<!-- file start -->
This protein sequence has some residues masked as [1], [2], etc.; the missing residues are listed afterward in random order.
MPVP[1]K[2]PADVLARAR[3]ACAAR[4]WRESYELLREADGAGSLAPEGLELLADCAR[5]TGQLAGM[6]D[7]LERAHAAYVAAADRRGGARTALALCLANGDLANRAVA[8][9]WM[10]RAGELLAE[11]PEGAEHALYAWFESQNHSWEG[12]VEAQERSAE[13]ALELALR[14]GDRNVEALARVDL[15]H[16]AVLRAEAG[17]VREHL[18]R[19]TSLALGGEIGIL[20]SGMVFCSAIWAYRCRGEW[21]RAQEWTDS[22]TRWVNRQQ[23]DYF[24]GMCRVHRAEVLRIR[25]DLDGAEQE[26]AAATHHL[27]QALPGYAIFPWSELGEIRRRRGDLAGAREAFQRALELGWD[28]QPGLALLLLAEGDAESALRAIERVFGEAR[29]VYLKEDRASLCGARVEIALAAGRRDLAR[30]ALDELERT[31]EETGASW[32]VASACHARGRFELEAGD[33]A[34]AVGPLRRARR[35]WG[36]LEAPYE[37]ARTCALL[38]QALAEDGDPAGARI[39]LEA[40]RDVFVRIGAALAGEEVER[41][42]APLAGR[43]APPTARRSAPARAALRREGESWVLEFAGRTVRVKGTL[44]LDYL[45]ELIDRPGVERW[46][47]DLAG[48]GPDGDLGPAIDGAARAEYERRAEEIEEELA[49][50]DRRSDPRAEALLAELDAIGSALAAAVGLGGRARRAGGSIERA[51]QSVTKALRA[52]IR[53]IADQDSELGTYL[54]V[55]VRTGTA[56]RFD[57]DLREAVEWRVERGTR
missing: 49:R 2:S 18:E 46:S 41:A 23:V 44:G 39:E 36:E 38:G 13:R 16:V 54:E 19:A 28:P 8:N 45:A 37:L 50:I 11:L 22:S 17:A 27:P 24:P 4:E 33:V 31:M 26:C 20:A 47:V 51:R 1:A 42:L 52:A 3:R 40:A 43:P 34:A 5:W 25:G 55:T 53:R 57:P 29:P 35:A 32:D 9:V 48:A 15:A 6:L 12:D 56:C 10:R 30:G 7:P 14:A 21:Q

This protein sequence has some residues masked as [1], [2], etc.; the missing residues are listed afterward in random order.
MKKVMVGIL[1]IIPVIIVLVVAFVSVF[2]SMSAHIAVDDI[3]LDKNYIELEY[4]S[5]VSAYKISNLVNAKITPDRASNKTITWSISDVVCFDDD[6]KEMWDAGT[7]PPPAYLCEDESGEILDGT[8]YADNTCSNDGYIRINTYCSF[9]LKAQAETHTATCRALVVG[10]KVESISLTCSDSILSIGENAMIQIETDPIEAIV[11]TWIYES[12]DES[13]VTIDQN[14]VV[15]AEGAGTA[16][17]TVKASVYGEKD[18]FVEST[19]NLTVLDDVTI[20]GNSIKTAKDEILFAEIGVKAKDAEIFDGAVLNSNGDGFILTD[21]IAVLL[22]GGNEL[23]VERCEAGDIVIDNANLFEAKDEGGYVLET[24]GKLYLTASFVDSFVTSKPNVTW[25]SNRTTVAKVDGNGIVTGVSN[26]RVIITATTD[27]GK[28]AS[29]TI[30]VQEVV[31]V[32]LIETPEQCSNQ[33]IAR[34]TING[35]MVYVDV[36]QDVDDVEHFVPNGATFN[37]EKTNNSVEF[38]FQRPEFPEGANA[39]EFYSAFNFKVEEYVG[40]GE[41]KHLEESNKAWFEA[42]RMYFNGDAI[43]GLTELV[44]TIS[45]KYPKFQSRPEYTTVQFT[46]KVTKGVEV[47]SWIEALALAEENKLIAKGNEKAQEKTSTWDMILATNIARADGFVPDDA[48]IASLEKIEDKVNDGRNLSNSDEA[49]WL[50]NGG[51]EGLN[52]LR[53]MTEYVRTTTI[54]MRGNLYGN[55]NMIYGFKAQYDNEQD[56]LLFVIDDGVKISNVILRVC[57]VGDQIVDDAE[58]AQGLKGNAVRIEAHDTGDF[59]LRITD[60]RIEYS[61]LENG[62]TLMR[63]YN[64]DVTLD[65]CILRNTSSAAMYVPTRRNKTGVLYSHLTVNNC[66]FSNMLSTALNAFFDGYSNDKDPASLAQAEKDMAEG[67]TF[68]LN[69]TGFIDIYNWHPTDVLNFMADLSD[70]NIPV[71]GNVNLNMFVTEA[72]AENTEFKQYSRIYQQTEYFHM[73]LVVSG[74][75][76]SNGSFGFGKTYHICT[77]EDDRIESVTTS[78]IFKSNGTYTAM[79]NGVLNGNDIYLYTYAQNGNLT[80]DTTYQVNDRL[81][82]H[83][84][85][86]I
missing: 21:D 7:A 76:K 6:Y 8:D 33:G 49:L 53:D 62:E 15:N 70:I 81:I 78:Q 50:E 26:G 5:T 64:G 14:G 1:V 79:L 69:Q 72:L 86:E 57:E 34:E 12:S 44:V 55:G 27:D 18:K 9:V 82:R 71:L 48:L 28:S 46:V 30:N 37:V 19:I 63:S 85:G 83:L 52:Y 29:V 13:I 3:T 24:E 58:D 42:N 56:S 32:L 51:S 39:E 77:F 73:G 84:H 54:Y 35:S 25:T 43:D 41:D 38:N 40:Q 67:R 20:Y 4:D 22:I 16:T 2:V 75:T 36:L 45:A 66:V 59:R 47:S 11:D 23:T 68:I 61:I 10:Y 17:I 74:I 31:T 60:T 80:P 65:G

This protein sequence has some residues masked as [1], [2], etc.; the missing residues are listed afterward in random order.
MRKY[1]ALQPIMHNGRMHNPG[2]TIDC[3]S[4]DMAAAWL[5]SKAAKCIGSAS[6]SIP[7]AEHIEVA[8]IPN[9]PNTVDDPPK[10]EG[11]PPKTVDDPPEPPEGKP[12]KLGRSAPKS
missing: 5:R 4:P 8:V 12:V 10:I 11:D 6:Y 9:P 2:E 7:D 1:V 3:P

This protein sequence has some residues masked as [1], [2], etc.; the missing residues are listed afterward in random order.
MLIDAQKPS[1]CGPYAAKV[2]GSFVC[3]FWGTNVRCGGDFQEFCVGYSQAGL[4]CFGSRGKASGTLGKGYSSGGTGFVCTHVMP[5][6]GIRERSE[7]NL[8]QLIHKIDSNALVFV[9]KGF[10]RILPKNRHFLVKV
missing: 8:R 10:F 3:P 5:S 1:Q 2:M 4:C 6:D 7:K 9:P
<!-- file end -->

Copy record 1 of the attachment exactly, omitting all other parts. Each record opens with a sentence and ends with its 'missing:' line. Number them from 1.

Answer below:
This protein sequence has some residues masked as [1], [2], etc.; the missing residues are listed afterward in random order.
MPVP[1]K[2]PADVLARAR[3]ACAAR[4]WRESYELLREADGAGSLAPEGLELLADCAR[5]TGQLAGM[6]D[7]LERAHAAYVAAADRRGGARTALALCLANGDLANRAVA[8][9]WM[10]RAGELLAE[11]PEGAEHALYAWFESQNHSWEG[12]VEAQERSAE[13]ALELALR[14]GDRNVEALARVDL[15]H[16]AVLRAEAG[17]VREHL[18]R[19]TSLALGGEIGIL[20]SGMVFCSAIWAYRCRGEW[21]RAQEWTDS[22]TRWVNRQQ[23]DYF[24]GMCRVHRAEVLRIR[25]DLDGAEQE[26]AAATHHL[27]QALPGYAIFPWSELGEIRRRRGDLAGAREAFQRALELGWD[28]QPGLALLLLAEGDAESALRAIERVFGEAR[29]VYLKEDRASLCGARVEIALAAGRRDLAR[30]ALDELERT[31]EETGASW[32]VASACHARGRFELEAGD[33]A[34]AVGPLRRARR[35]WG[36]LEAPYE[37]ARTCALL[38]QALAEDGDPAGARI[39]LEA[40]RDVFVRIGAALAGEEVER[41][42]APLAGR[43]APPTARRSAPARAALRREGESWVLEFAGRTVRVKGTL[44]LDYL[45]ELIDRPGVERW[46][47]DLAG[48]GPDGDLGPAIDGAARAEYERRAEEIEEELA[49][50]DRRSDPRAEALLAELDAIGSALAAAVGLGGRARRAGGSIERA[51]QSVTKALRA[52]IR[53]IADQDSELGTYL[54]V[55]VRTGTA[56]RFD[57]DLREAVEWRVERGTR
missing: 49:R 2:S 18:E 46:S 41:A 23:V 44:G 39:E 36:E 38:G 13:R 16:V 54:E 19:A 28:P 8:N 45:A 37:L 50:I 11:L 22:S 17:A 27:P 24:P 4:E 33:V 31:M 26:C 20:A 47:V 51:R 1:A 42:L 52:A 3:R 40:A 43:P 34:A 5:W 25:G 55:T 53:R 57:P 29:P 35:A 32:D 9:V 48:A 15:A 6:L 12:D 56:C 10:R 30:G 7:P 14:A 21:Q